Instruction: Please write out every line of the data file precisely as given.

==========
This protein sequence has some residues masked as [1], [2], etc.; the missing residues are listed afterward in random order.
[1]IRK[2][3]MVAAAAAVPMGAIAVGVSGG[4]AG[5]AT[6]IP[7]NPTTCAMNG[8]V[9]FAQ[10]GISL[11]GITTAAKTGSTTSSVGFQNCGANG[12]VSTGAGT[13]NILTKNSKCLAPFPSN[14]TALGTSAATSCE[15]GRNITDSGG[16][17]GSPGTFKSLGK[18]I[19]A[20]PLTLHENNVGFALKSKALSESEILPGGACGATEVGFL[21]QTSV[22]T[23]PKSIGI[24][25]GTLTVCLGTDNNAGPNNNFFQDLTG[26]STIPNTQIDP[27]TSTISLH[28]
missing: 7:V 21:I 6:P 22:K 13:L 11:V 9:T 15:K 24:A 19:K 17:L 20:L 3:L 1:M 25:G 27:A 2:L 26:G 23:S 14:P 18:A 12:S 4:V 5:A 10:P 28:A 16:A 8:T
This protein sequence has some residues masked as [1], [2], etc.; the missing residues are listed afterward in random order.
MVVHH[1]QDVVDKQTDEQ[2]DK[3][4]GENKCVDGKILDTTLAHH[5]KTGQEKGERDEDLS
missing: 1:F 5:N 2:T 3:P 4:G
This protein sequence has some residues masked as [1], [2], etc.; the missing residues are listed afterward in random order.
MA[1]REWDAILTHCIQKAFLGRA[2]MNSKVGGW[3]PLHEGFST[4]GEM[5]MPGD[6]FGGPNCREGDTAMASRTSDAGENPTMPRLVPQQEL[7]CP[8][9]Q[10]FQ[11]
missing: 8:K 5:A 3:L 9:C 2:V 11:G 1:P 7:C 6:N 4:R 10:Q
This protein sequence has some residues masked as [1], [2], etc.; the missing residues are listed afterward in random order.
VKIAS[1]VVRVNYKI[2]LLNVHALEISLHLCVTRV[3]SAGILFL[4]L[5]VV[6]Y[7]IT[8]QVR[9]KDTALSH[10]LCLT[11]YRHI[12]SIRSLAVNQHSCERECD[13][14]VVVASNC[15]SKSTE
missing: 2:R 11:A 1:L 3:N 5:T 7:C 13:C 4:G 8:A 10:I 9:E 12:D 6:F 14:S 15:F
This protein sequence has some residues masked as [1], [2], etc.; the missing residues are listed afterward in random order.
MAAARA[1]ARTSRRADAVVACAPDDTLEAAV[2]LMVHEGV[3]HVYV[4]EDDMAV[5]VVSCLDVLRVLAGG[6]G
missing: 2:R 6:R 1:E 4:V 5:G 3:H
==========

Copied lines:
This protein sequence has some residues masked as [1], [2], etc.; the missing residues are listed afterward in random order.
[1]IRK[2][3]MVAAAAAVPMGAIAVGVSGG[4]AG[5]AT[6]IP[7]NPTTCAMNG[8]V[9]FAQ[10]GISL[11]GITTAAKTGSTTSSVGFQNCGANG[12]VSTGAGT[13]NILTKNSKCLAPFPSN[14]TALGTSAATSCE[15]GRNITDSGG[16][17]GSPGTFKSLGK[18]I[19]A[20]PLTLHENNVGFALKSKALSESEILPGGACGATEVGFL[21]QTSV[22]T[23]PKSIGI[24][25]GTLTVCLGTDNNAGPNNNFFQDLTG[26]STIPNTQIDP[27]TSTISLH[28]
missing: 7:V 21:I 6:P 22:K 13:L 11:V 9:T 15:K 24:A 19:K 17:L 20:L 3:L 1:M 25:G 27:A 2:L 26:G 23:S 14:P 18:A 12:S 4:V 5:A 10:P 28:A 16:A 8:T
This protein sequence has some residues masked as [1], [2], etc.; the missing residues are listed afterward in random order.
MVVHH[1]QDVVDKQTDEQ[2]DK[3][4]GENKCVDGKILDTTLAHH[5]KTGQEKGERDEDLS
missing: 1:F 5:N 2:T 3:P 4:G
This protein sequence has some residues masked as [1], [2], etc.; the missing residues are listed afterward in random order.
MA[1]REWDAILTHCIQKAFLGRA[2]MNSKVGGW[3]PLHEGFST[4]GEM[5]MPGD[6]FGGPNCREGDTAMASRTSDAGENPTMPRLVPQQEL[7]CP[8][9]Q[10]FQ[11]
missing: 8:K 5:A 3:L 9:C 2:V 11:G 1:P 7:C 6:N 4:R 10:Q
This protein sequence has some residues masked as [1], [2], etc.; the missing residues are listed afterward in random order.
VKIAS[1]VVRVNYKI[2]LLNVHALEISLHLCVTRV[3]SAGILFL[4]L[5]VV[6]Y[7]IT[8]QVR[9]KDTALSH[10]LCLT[11]YRHI[12]SIRSLAVNQHSCERECD[13][14]VVVASNC[15]SKSTE
missing: 2:R 11:A 1:L 3:N 5:T 7:C 13:C 4:G 8:A 10:I 9:E 12:D 6:F 14:S 15:F
This protein sequence has some residues masked as [1], [2], etc.; the missing residues are listed afterward in random order.
MAAARA[1]ARTSRRADAVVACAPDDTLEAAV[2]LMVHEGV[3]HVYV[4]EDDMAV[5]VVSCLDVLRVLAGG[6]G
missing: 2:R 6:R 1:E 4:V 5:G 3:H